These changes will not happen overnight, but doctors and health care systems are starting to respond. Some of your doctors might form an Accountable Care Organization (ACO), which is designed to help your doctors work together to give you a more coordinated, patient-centered experience.
If you have traditional Medicare and your doctor decides to coordinate care through this program, you will be notified, either in person or by mail. You can read more about Medicare ACOs on the medicare.gov website: Use the search box at the top to search for “ACOs” or for the “Medicare and You handbook.”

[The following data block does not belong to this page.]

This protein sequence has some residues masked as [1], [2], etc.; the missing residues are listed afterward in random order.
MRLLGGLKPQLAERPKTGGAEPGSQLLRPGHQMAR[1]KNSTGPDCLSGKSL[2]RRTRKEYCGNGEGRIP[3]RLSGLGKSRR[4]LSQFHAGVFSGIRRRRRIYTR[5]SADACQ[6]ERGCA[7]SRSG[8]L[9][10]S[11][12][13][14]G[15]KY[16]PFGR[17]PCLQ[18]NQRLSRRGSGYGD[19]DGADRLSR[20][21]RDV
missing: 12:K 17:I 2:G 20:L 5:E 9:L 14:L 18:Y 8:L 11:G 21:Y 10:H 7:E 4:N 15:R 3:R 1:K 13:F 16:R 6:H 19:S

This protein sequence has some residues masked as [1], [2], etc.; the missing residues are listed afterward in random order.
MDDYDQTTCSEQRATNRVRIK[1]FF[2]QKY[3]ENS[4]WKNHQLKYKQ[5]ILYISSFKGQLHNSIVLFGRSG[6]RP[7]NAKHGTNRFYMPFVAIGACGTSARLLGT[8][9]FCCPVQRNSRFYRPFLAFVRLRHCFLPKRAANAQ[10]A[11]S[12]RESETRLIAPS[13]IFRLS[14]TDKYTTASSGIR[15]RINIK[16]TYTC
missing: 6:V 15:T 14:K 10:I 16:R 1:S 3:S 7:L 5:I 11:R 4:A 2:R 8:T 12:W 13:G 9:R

There are also things you can do to help your providers do a better job of coordinating your care. The Partnership for Healthcare Excellence has created a checklist you can use to prepare for your doctor appointments; it can be found online at www.partnershipforhealthcare.org/ documents/PrepareforDrAppt.pdf.
Bringing someone else with you to all of your doctor appointments can help you remember what you talked about during the appointment. Give your doctors a list of all the medications you are currently taking and of the different health care providers you see, even homeopathic or other nontraditional providers.
Note the last time you saw each provider or were hospitalized. And, if you ever feel that your care may not be as coor-dinated as it should be, bring up your concern with your doctor. It’s always better to be safe than sorry, so don’t be afraid to speak up.
Ron Pollack is executive director of Families USA.